There’s a lot of history attached to the valley since it was the trade route between India and China. Nelong Valley was closed to the public after its villages were vacated during the Indo-China War. Recently in 2015, the valley opened to tourists who want to explore the historical trade route.
To visit Nelong Valley, you’ve to produce a fitness certificate and a permit from the sub-divisional magistrate. Also, you aren’t allowed to camp here or stay the night since the area falls under the national park limits. But you sure can ride through the valley on your Royal Enfield upto the restricted zone, now that sounds thrilling!
Sundarbans is a mangrove forest and a national park near Kolkata and is a major tourist attraction. There are close to 400 tigers in the forests. You can also spot many reptiles, aquatic life, and migratory birds in this mangrove forest. This biodiversity mixed with interesting local culture makes Sundarbans in West Bengal one of the best places to visit near the Indian border. Around 35% of this 10,000 square kilometers national park falls in India, the rest belongs to Bangladesh.
If you’re wondering how the Royal Bengal Tigers survive in mangroves like Sundarbans, let us tell you that they’re strong swimmers. But don’t go exploring too deep as the tigers have a reputation to be manhunters!
You can check out the Sajnekhali Wildlife Sanctuary if you want to spot rare bird species, reptiles, and deers. Wildlife exploration in the Sundarbans is a unique experience since you’ll be exploring on a boat! Take our word and book a private boat that takes you deep into the narrow waterways of the forest which increases your chances of spotting the rare wildlife.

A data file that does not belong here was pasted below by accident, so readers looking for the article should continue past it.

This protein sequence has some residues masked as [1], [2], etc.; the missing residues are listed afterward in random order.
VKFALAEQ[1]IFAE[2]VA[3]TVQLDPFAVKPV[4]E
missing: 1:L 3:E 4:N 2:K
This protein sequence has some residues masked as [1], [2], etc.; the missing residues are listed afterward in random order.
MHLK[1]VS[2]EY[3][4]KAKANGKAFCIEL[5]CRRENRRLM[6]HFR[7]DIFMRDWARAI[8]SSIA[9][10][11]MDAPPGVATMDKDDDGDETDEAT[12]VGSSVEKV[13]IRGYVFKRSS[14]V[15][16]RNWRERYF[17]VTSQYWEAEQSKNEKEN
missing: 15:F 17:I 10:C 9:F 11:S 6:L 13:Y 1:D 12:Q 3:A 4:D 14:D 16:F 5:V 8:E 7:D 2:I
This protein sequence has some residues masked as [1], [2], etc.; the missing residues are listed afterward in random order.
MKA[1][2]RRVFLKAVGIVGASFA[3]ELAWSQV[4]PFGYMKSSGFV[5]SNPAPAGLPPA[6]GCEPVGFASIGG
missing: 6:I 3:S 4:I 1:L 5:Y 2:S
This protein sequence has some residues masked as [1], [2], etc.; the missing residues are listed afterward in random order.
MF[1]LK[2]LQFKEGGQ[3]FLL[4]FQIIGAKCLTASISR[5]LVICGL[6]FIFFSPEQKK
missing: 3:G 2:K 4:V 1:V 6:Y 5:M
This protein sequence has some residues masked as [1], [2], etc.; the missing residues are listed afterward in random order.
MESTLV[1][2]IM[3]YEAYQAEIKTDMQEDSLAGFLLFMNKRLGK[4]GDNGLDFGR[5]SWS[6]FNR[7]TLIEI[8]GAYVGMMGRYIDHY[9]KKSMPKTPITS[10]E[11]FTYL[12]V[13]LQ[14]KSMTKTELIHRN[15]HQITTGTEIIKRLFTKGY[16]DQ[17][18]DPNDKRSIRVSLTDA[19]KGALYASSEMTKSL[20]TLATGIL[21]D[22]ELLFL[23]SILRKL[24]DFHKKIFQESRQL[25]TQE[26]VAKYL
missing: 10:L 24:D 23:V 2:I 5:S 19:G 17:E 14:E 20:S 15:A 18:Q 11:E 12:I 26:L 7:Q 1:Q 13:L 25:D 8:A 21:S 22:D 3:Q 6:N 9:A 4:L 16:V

If the wildlife of the region doesn’t interest you, you can explore the villages and learn about local culture. You can see the process of honey collection in the Sundarbans and even sample some for yourself. While you’re at it, don’t forget to eat the Hilsa as it’s a popular fish cuisine in the region!
Welcome to the last motorable village in India, Chitkul. This hamlet in Himachal Pradesh is covered in snow most of the year. Visit this village on the Indo-Tibetan border for its pristine views, peaceful surroundings, and cleanest quality of air. Yes, Chitkul is reported to have the cleanest air in all of India according to a recent study by the Centre of Atmospheric Sciences at IIT Delhi!
Nestled by the River Baspa, this settlement is the last inhabited village and is just 71 kilometers from the China border. You should visit this place if you want the ultimate escape from your city life as there are no ATMs and mobile networks in the village! Vegetables like peas and potatoes are grown on Chitkul’s land which means you can relish wholesome meals made out of locally grown organic vegetables. If you want to explore Chitkul, it better be on foot!
Do check out the Mathi Temple and the Chitkul Fort for their Pahadi style architecture. While you’re in Chitkul, eat at the ‘Hindustan ka Aakhri Dhaba’ which is the last local cafe in India! This cafe is located right beside River Bapsa and serves you delicious local dishes and snacks. If you’re wondering where to stay, there are hotels, homestays and a youth hostel in Chitkul to drop your bags and get exploring!
Dhanushkodi is an abandoned town at the far end of India’s south-eastern tip. It’s situated right where India stretches out towards Sri Lanka and midway disappears into the sea. This abandoned town at the end of Pamban Island was once a thriving port. It was a busy center of business between Sri Lanka and India, there are rail tracks buried under sands that tell the story of bygone times. But what really happened here?
In 1964, a massive cyclone hit Rameswaram and killed many people. The cyclone erased the town of Dhanushkodi completely and made it unfit for human settlement. The Pamban-Dhanushkodi Express Train was also carried away by the cyclone, instantly killing 115 people onboard. Today, you can see the remains of an eerie ghost town; the ruins of a church, a post office, and a temple tell the tale of a town swept away by natural disaster.